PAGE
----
I was co-captain of the drum line in high school marching band my junior year. In that leadership role, I was looked up to by my fellow drummers to lead the way in music and marching; I was literally looked down on from the observation tower by our director, who expected me to keep the heartbeat of the band going. That gave me some latitude in taking measures to keep the drummers in line, namely issuing pushups or laps around the practice field if anyone messed up.

Sometimes I enforced discipline as it was given out by the director. At other times, I caught mistakes and issued discipline myself. One particular day during band camp, the whole band was catching heat from the tower. It was one particular part of the music that was giving everyone trouble. The drummers wore down and started making mistakes too. They were getting tired of the discipline, calling each other out, mumbling and grumbling at each break in the music. Then it happened: though barely discernible, I missed a beat. As we ended that section of music, no one looked at me; no one had noticed my mistake. But I knew what I had to do. I dropped and gave myself ten. And the atmosphere totally changed. I did not issue a single pushup more the entire day, because each drummer dropped to the ground on his own when he made a mistake. No more grumbling and no excuses. Each simply took responsibility for himself, admitted the mistake, and took the discipline.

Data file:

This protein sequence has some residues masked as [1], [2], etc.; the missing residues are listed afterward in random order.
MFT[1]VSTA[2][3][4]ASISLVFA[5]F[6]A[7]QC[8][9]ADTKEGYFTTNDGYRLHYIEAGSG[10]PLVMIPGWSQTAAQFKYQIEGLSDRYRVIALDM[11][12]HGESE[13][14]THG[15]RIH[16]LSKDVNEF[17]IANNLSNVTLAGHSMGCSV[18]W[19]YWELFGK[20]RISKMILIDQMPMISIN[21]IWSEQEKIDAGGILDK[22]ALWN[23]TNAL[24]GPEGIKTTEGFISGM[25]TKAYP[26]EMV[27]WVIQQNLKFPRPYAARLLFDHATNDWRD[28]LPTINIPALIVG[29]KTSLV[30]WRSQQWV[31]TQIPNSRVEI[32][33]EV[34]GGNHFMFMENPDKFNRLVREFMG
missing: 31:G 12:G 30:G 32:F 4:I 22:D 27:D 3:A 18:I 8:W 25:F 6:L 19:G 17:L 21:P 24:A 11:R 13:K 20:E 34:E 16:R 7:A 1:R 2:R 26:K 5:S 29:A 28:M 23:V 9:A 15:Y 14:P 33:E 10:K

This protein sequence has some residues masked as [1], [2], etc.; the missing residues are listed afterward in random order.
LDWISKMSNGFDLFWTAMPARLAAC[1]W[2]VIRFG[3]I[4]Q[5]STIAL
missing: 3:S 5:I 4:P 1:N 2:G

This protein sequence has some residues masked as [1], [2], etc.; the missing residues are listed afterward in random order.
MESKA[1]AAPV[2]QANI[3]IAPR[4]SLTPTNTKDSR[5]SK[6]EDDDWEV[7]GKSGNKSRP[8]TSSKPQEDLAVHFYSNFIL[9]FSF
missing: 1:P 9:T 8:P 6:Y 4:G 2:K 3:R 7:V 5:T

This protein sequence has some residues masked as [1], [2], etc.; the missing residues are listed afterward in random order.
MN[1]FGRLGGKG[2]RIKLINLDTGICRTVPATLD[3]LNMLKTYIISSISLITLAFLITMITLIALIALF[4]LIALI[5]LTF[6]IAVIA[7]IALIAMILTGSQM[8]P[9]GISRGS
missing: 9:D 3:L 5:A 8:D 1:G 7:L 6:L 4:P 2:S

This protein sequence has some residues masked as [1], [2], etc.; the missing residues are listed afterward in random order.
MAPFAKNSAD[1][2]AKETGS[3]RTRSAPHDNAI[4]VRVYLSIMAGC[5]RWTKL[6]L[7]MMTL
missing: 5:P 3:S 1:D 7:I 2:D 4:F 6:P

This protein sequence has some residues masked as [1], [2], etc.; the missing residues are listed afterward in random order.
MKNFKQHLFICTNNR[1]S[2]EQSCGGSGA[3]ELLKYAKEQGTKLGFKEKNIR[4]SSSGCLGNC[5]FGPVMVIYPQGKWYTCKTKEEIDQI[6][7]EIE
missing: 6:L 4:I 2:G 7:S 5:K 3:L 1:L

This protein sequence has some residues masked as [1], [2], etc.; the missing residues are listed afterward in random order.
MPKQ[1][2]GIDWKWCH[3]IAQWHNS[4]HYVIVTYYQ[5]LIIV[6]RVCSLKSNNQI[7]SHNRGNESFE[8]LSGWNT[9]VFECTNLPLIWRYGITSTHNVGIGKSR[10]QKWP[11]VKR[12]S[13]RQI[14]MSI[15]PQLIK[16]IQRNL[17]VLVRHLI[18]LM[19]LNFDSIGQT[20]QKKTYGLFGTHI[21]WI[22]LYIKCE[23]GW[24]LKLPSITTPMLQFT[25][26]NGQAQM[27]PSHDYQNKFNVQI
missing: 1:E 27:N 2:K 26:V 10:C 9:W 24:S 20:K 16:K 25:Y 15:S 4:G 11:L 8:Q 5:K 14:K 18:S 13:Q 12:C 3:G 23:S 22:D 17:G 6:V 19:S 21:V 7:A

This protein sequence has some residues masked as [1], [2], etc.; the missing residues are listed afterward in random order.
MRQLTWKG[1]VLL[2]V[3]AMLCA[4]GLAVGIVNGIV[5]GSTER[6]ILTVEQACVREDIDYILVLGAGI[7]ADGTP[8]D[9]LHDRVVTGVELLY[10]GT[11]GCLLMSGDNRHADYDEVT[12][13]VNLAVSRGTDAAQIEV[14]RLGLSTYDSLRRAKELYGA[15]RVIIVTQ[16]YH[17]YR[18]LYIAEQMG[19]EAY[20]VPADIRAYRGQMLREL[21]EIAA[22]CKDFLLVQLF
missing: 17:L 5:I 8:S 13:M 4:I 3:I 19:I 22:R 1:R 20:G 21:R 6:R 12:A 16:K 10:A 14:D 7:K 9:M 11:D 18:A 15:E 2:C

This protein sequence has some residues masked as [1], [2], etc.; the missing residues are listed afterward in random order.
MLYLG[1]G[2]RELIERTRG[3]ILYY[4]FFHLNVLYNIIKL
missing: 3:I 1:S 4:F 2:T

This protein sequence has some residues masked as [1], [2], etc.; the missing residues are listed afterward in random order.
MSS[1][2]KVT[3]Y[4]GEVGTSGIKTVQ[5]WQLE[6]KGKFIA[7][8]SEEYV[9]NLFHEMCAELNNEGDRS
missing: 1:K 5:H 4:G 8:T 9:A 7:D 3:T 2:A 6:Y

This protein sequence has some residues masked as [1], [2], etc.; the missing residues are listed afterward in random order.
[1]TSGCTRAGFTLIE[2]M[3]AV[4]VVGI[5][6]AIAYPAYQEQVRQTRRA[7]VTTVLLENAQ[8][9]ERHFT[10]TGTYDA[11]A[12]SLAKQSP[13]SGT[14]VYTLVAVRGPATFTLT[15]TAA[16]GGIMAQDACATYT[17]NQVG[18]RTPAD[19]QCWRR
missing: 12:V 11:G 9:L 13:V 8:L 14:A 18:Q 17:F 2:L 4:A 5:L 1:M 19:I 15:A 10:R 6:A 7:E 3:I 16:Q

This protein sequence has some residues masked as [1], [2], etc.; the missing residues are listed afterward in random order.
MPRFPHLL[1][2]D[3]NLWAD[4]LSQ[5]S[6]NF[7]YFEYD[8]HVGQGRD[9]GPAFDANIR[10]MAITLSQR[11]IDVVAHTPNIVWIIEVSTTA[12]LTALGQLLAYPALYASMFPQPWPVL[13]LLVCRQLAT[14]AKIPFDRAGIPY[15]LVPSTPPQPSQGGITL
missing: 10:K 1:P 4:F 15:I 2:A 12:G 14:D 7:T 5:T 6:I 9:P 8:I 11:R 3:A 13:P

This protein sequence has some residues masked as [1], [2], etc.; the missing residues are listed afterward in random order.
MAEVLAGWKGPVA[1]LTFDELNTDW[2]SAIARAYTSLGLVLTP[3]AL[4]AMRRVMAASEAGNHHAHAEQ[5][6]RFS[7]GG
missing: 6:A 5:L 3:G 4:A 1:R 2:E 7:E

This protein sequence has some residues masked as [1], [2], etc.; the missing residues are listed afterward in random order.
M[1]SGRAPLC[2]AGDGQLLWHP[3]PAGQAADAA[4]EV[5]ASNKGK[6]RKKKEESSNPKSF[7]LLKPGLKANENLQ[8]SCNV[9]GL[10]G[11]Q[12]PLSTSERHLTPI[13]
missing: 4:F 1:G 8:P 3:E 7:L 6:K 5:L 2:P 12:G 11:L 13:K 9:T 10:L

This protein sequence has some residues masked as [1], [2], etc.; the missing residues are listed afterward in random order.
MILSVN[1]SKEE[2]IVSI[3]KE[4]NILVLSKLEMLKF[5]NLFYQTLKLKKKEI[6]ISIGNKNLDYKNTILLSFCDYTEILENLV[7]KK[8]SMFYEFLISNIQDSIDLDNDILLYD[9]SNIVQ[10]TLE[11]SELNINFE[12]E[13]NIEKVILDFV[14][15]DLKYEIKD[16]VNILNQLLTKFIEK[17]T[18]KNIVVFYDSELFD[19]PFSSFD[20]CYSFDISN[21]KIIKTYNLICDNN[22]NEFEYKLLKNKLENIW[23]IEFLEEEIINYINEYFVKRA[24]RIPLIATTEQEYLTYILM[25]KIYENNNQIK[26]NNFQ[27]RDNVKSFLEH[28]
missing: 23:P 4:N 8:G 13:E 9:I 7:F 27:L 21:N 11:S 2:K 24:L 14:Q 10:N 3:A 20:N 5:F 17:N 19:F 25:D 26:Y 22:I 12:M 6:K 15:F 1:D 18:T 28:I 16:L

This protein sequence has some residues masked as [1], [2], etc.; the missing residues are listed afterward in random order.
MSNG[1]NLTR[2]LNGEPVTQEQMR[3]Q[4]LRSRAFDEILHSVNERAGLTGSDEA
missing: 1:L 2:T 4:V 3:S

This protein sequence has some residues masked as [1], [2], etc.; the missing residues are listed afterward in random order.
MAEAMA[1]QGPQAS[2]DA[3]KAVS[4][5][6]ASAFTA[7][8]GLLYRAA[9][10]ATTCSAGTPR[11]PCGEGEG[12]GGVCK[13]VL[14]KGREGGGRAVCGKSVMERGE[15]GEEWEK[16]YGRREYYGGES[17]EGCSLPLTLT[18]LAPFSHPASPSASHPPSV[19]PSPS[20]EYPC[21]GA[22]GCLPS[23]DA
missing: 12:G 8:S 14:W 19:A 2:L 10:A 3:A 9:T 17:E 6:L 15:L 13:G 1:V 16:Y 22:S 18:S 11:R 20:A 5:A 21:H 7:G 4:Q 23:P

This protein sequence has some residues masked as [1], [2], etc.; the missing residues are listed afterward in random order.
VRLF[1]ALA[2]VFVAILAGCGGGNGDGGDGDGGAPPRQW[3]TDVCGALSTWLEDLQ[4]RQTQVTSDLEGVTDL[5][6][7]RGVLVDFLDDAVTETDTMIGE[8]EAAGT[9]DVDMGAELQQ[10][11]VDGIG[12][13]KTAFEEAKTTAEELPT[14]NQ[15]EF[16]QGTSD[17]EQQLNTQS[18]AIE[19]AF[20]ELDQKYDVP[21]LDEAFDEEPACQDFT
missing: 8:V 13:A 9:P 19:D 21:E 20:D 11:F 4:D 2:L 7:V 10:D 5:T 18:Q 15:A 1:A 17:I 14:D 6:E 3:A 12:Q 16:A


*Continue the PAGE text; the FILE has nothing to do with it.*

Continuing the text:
A leader on the line must lead by example.

So what is required of a leader on the line?

  • The ability to balance care with candor.
  • The willingness to let someone else take the lead when it benefits the team.
  • The opportunity for your team members to correct mistakes as they arise.
  • Love for the work that the team is doing.
  • Enough consideration to know that the team sees your reactions and judges whether or not you really care about them.

My team has been short-staffed lately, which is no fun for a 24-hour-a-day psychiatric crisis service provider. I have had the opportunity to get out of the office and back on the line, leading assessments and providing direct intervention with children and families in need. I think about my band camp story and the lessons I learned from that experience as I take on the present challenges at work. I hope it helps you too!

When has your leadership example been on the line? Had any dramatic turning points on your team when you put your leadership on the line? What have you learned?

Glen Gaugh
Glen is a social worker and supervisor for Youth Villages Specialized Crisis Services in West Tennessee. He leads professionals and volunteers to help families be their best. Connect with Glen on Twitter and Facebook.
Glen Gaugh

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